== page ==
Pawn Takes King Part 15

The snowstorm covered the lower quarter of Iowa. Donnie had a small portable radio and listened to the chatter between songs. The DJ's ran off long lists of cancelations. Donnie could remember being a child and reveling in the days when school closed. It made him lament now, however. Childhood was an unreturnable state. Nostalgic days of Donnie watching daytime TV in his pajamas had turned. Now, he was a grown man lying on his side in a public commons area, trying not to succumb to hypothermia.
    Donnie kept a small hole burrowed in his entrance, as the flakes piled up. He ate sparingly from his last bits of food, which consisted of a few cans of tuna and ramen noodles. His rusty swiss army knife proved effective in opening the cans. The ramen he ate raw. The thin strings of carbohydrates softened in his mouth. He mixed the flavor powder of the ramen noodles with some tuna juice. It was an old trick he learned long ago. Even a bum could scrounge together 15 cents for this cheap treat. The tuna was slightly more expensive, but still attainable at any given time. Donny made sure to get the kind that had oil within, for extra sustenance. For water, he either ate snow, or put some in a tuna can and melted it by the toaster.
     Donny thought back to that day. His femur throbbed deep in the old stress break, a reminder of his injuries. He can still remember Evan's scowling face over the top of the refrigerator. They were lugging the appliance up the steps to Donny's dorm room. It was the beginning of a new semester for Donny's educational endeavors. It was meant to be a favor, but turned into a disservice.
    They had been arguing. Evan had cut a swatch of flesh out of his hand. He was bellowing about the pain, and how it was Donnie's fault.
    "FUCK YOUR HAND!!" Donny had shot back. It had come out so cold and callous, that Evan was momentarily shocked. Evan kicked the fridge like a child in a tantrum. Objects in motion tend to stay in motion. Donnie learned this physics lesson firsthand. The refrigerator tilted forward like a giant leaning in to listen. Donny had a second or two to stare up at the monolithic appliance before it overtook him.
    The fridge crushed Donnie brutally. His upper leg snapped like a broom handle under strenuous weight. His jawbone didn't put up much resistance either, and caved in, altering his once-perfect teeth and square jawline. The corner of the fridge speared him in the shoulder, causing another hairline fracture in his collarbone. Who knew that a container for delicious food could be so deadly?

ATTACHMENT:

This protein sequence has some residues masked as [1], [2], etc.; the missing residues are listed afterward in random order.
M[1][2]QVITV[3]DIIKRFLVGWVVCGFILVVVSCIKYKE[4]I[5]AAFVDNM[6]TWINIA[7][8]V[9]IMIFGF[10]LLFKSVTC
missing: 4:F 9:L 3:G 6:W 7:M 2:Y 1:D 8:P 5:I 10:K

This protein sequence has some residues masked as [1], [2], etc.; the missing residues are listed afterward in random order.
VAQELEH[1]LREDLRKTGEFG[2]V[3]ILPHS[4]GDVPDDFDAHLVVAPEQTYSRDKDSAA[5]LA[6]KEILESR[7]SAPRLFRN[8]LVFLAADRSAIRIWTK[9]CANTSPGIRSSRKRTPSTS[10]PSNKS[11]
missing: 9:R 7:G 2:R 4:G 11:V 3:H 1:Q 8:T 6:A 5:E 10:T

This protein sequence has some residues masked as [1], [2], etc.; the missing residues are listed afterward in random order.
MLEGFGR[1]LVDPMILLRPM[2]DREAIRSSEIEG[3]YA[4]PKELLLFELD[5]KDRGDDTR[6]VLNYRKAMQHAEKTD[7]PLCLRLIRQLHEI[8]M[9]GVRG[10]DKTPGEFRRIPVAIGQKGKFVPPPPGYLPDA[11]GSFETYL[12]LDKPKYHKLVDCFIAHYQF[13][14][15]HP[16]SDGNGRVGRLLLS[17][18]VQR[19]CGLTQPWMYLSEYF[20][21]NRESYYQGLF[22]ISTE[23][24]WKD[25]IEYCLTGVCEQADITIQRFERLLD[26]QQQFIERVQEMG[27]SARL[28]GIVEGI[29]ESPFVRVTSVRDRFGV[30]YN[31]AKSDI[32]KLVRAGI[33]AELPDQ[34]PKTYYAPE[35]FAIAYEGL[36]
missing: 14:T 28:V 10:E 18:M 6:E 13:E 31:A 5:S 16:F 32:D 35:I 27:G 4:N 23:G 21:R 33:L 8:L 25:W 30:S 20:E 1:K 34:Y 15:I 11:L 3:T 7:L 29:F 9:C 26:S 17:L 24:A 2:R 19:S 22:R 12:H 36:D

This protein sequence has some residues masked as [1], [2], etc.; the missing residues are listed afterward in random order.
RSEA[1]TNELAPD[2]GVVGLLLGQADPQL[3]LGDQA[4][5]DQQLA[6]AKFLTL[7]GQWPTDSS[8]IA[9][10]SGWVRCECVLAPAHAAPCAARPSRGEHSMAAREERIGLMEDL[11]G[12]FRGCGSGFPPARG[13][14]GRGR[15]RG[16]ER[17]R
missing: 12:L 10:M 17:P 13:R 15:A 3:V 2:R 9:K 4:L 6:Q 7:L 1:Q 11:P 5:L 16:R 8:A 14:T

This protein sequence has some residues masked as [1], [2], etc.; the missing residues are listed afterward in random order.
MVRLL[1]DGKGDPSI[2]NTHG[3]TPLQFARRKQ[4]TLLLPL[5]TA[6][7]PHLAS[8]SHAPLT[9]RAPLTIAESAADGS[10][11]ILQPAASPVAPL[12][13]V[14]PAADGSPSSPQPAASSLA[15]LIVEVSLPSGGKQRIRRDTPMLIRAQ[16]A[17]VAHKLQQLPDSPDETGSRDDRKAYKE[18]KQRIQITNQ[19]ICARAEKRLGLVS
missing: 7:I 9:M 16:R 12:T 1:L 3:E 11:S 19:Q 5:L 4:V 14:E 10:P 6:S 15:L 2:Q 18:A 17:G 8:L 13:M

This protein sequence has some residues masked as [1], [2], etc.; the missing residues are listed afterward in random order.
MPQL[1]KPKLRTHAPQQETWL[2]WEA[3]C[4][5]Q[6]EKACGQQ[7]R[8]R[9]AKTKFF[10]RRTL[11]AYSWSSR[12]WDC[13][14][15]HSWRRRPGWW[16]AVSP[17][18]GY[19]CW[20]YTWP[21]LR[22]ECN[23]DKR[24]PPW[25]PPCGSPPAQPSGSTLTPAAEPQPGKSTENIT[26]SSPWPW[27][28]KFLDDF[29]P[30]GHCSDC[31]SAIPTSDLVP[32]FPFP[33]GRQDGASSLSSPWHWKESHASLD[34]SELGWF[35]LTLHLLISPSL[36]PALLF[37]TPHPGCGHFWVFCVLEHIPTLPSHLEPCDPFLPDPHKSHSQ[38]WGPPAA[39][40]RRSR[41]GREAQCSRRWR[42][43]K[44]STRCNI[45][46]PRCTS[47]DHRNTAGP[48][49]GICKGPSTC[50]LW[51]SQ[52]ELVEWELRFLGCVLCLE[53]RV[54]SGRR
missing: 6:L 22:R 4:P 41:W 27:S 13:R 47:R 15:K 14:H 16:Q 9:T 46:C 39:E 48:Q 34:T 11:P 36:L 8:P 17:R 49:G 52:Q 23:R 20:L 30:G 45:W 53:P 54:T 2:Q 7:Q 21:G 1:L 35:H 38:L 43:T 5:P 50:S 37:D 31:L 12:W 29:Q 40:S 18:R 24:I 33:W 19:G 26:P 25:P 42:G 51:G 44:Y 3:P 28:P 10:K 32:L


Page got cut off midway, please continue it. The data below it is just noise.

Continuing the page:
Donny had laid there, one leg caught in the banister, twisted sickly. His body trailed on the stairs like a human-skin rug. The worse part was that Donny was awake for the whole thing. He never lost consciousness. The agony hit him in pace with his heart. WIth every beat, his body gained more information on the extent of his injuries. Nerves clamored to give out warnings of pain, which the dendrites carried across synapses to axon counterparts. Donnie could speak only in a low, guttural tone.
    "Call an ambulance," he groaned. Evan's dumb, paunchy face stared down at Donny's prone body. Panic oozed into Evan's body, drenching his tacky tank top with sweat. To Donny's horror, Evan began to descend.
    "Are--are you ok, Donny?" Evan asks dully, his thick blue eyes staring at the ruined wall and plaster of the building.
    "Don't touch me," Donny says chokingly, "just call an ambulance, you stupid fuck."
    Donny kept saying that phrase over and over, calling Evan a stupid fuck. It was a deranged mantra that Donny repeated through it all. As they loaded him on the stretcher, it was "I hope you're happy, you stupid fuck." Into the ambulance, Donny refused Evan a spot to ride. "Get away from me, you stupid fuck." Donny said with all the rage he could summon in his damaged form. It was the final label to the idiotic bastard. Donny categorized Evan and placed him in the league of assholes and idiots. Donny wanted nothing to do with Evan ever again.             Unfortunately, Donny's mom Marissa felt differently.  Marissa was caught between her son and her lover. She rebuked Donny's claims, knowing full well that it would create bad blood between mother and son. She did it anyway.
    Nobody cared about Donny's side of things. The apartment management was only concerned with who would pay for the damages to the stairwell wall caused by the fridge-turned-projectile. Since Donny's name was on the lease, he had to cover the bill. The security deposit Donny had paid to the apartment complex was taken in the dispute. Donny had to shell out his last few hundred dollars in addition to that. Donny was penniless. He had a job, but he eventually gave up and quit. He never even put in a notice, or so much as a phonecall.
    The storm continued for 3 days. The toasters coils burnt out one by one. Once three of the four slots were fried, Donny took the toaster apart. The temperature steadily dropped as he tried to repair the gizmo. Donnie felt like one of those survivalists on the nature shows. He might as well be stranded on top of a mountain, the stakes were equally as deadly. His hands lost feeling as he jimmied and pried on the contraption. He held the charred metal coils in his hands. The rest of the device continued to work. Donny simply needed another material to replace the resistors, which conducted the actual heat. Those tiny electrons were forced through the coils with so much resistance they turned orange, and created heat. Donny searched through his possessions and found a roll of aluminum foil. 

Uploaded 10/19/2012
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